Results tagged “testing” from Just Another Hacker

Internet Explorer and the .NET Framework are hardcoded not to send requests for "" or  "localhost' through a proxy. So if you're testing an application that communicates with a service bound to the loop back interface it's not straight forward to intercept the traffic using Burp or another intercepting proxy. In IE9 they fixed this, by adding <-localhost> to the "do not use proxy" list will override this behavior. However if you're testing on an older version of IE you will have to use a work around.

Most articles on the web will tell you to use the IP address or machine name of the server you are testing. Which works fine if the service is bound to or the public interface. However, if the service is bound to you cannot reach the service via the machine name or the public interface IP. One option is to setup a tunnel using netcat, stunnel, socat, etc to forward requsts from the public interface to the loopback interface. Or you can use dns. The hardcoded restriction only triggers if the url has the string or localhost in it. Requests to or a domain that resolves to are sent through the proxy.

So depending on your level of access to the system, you can add an entry in c:\windows\system32\drivers\etc\hosts for l0calhost , like this: l0calhost
Or you can create a dns entry for a domain you control that resolves to If you are running bind that should look like this (remember to update the serial number too): IN A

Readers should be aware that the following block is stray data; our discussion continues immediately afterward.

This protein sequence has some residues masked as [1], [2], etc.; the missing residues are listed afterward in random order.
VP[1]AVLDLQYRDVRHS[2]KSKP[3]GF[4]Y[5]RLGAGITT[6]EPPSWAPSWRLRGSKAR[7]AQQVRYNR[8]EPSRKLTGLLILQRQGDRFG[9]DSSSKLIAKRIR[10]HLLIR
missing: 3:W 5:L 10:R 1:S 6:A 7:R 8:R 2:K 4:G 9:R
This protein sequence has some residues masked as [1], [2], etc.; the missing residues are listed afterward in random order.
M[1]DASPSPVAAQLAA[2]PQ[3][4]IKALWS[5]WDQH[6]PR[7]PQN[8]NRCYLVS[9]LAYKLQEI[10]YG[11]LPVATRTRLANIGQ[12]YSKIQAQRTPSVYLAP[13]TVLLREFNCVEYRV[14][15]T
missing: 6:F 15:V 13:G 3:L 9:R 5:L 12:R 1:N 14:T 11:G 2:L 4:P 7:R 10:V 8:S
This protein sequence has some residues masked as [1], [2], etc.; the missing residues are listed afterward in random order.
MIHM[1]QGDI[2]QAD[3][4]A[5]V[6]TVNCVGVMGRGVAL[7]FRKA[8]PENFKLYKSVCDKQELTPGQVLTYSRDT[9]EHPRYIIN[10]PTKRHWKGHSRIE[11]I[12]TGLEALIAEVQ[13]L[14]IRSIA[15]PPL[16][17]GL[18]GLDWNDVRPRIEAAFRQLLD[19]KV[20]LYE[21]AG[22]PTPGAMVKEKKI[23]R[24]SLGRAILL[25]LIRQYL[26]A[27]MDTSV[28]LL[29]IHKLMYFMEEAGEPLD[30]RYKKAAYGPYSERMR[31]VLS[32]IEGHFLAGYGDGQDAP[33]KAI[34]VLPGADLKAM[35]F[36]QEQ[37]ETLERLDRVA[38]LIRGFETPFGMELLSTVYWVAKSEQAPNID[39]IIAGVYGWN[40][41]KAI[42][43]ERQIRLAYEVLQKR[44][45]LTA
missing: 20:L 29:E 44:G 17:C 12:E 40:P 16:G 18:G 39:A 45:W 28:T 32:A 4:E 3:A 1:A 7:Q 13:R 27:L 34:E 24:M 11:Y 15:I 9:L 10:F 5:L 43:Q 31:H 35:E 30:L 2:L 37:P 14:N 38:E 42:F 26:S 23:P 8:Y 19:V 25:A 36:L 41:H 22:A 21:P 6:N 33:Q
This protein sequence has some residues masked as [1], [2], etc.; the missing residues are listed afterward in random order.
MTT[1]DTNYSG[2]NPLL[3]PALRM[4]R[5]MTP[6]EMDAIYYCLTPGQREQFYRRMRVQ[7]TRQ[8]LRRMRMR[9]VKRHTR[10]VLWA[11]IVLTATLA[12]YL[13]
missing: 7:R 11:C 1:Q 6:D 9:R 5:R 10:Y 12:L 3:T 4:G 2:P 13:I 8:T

You can now intercept the traffic for the service through the proxy by using http://l0calhost/ or

securing and accessing your lab

Now that construction of your lairs have completed you might want to visit and inspect the marvels you have created. If you paid attention in part 1 you might have noticed that we used the fictional .lair top level domain. As this is not a valid domain you will have to set your own dns. You can run your own dns server (in which case you shouldn't need thisw guide), or we can override it using the hosts file. On unix like systems (linux, mac os) you will find this file located at /etc/hosts and on windows it is c:\windows\system32\drivers\etc\hosts (You'lll need administrative/ or root privileges to change this file). I added my labs like this: localhost.localdomain localhost
# Auto-generated hostname. Please do not remove this comment. moon.lair vulcano.lair is off course the IP of my server. After changing this file you can browse to http://moon.lair and http://vulcano.lair in your browser. Once you have established access you should check that your lab embodies the characteristics you gave it, the quickest and easiest way to do this is with phpinfo. As root on your server, create a phpinfo file in the appsec lab webroot.
root@localhost$ echo "" > /var/www/appseclab/webroot/secrit.php
Now you can verify you php_flag settings by visiting the phpinfo url. Although it is the same file, the php_ directives in each virtual host allows you to change the php behaviour of each virtual host, but you knew that already. So now that you have verified that you can access the lairs and they have the special features you requested there is but one small problem, they are accessible by anyone. Sure, you've hidden them away using tricky domains and hopefully, no-one bothers to look. You could set some henchmen to monitor the apache logs and launch an all out assoult on any unfamiliar IP accessing the lair, but since hencmen are unreliable I recommend a more consistent approach. Passwords! We'll start by creating the password file using the htpasswd utility.